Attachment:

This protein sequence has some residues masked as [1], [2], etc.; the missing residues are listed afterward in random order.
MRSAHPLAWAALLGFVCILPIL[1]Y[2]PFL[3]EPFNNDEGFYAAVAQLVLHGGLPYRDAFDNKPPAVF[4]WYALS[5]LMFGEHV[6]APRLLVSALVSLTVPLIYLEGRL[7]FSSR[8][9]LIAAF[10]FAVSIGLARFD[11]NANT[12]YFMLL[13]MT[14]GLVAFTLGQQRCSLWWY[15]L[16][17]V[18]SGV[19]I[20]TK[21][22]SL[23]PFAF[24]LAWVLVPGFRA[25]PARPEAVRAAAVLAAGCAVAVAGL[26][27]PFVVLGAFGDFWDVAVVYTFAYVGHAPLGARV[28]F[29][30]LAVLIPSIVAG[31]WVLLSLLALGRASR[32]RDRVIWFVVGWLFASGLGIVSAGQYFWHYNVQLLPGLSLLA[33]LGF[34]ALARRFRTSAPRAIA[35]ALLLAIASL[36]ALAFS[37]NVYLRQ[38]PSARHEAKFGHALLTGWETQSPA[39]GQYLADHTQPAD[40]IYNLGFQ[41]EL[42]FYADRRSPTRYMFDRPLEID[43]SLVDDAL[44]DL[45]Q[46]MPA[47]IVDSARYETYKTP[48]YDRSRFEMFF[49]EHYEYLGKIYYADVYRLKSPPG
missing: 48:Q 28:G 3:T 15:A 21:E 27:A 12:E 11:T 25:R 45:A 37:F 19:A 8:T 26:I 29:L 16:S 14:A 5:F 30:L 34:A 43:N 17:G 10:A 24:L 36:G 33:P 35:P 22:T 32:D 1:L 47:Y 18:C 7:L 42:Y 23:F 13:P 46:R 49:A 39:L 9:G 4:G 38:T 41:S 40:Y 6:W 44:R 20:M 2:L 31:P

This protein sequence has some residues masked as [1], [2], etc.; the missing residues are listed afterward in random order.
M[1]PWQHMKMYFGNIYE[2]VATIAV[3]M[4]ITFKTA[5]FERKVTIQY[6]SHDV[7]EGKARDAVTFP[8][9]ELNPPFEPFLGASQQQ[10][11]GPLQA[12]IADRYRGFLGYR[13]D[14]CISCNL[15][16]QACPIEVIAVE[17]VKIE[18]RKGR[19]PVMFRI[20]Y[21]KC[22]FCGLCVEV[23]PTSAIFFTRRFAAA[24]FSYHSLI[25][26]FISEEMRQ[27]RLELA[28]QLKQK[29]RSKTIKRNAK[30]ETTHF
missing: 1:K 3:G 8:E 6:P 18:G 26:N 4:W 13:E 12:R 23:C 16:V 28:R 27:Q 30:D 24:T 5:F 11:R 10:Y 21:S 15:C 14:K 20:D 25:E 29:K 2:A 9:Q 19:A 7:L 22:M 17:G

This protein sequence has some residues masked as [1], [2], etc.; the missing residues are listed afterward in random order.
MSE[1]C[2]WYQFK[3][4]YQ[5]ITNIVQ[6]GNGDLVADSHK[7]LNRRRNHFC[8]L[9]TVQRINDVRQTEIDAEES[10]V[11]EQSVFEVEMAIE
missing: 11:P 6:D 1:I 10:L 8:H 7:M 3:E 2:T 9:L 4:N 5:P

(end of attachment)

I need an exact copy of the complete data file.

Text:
This protein sequence has some residues masked as [1], [2], etc.; the missing residues are listed afterward in random order.
MRSAHPLAWAALLGFVCILPIL[1]Y[2]PFL[3]EPFNNDEGFYAAVAQLVLHGGLPYRDAFDNKPPAVF[4]WYALS[5]LMFGEHV[6]APRLLVSALVSLTVPLIYLEGRL[7]FSSR[8][9]LIAAF[10]FAVSIGLARFD[11]NANT[12]YFMLL[13]MT[14]GLVAFTLGQQRCSLWWY[15]L[16][17]V[18]SGV[19]I[20]TK[21][22]SL[23]PFAF[24]LAWVLVPGFRA[25]PARPEAVRAAAVLAAGCAVAVAGL[26][27]PFVVLGAFGDFWDVAVVYTFAYVGHAPLGARV[28]F[29][30]LAVLIPSIVAG[31]WVLLSLLALGRASR[32]RDRVIWFVVGWLFASGLGIVSAGQYFWHYNVQLLPGLSLLA[33]LGF[34]ALARRFRTSAPRAIA[35]ALLLAIASL[36]ALAFS[37]NVYLRQ[38]PSARHEAKFGHALLTGWETQSPA[39]GQYLADHTQPAD[40]IYNLGFQ[41]EL[42]FYADRRSPTRYMFDRPLEID[43]SLVDDAL[44]DL[45]Q[46]MPA[47]IVDSARYETYKTP[48]YDRSRFEMFF[49]EHYEYLGKIYYADVYRLKSPPG
missing: 48:Q 28:G 3:T 15:A 21:E 27:A 12:E 11:T 25:R 45:A 37:F 19:A 8:T 26:I 29:L 16:S 14:A 5:F 30:L 34:A 43:N 17:G 10:A 24:L 36:G 33:P 35:P 22:T 32:D 1:L 47:Y 18:C 7:L 42:Y 23:F 13:P 46:R 49:A 39:L 9:G 4:G 38:T 41:S 40:Y 6:W 44:R 20:M 2:L 31:P

This protein sequence has some residues masked as [1], [2], etc.; the missing residues are listed afterward in random order.
M[1]PWQHMKMYFGNIYE[2]VATIAV[3]M[4]ITFKTA[5]FERKVTIQY[6]SHDV[7]EGKARDAVTFP[8][9]ELNPPFEPFLGASQQQ[10][11]GPLQA[12]IADRYRGFLGYR[13]D[14]CISCNL[15][16]QACPIEVIAVE[17]VKIE[18]RKGR[19]PVMFRI[20]Y[21]KC[22]FCGLCVEV[23]PTSAIFFTRRFAAA[24]FSYHSLI[25][26]FISEEMRQ[27]RLELA[28]QLKQK[29]RSKTIKRNAK[30]ETTHF
missing: 1:K 3:G 8:E 6:P 18:G 26:N 4:W 13:E 12:R 23:C 16:V 28:R 27:Q 30:D 24:T 5:F 11:R 10:Y 21:S 15:C 14:K 20:D 25:E 29:K 2:A 9:Q 19:A 7:L 22:M 17:G

This protein sequence has some residues masked as [1], [2], etc.; the missing residues are listed afterward in random order.
MSE[1]C[2]WYQFK[3][4]YQ[5]ITNIVQ[6]GNGDLVADSHK[7]LNRRRNHFC[8]L[9]TVQRINDVRQTEIDAEES[10]V[11]EQSVFEVEMAIE
missing: 11:P 6:D 1:I 10:L 8:H 7:M 3:E 2:T 9:L 4:N 5:P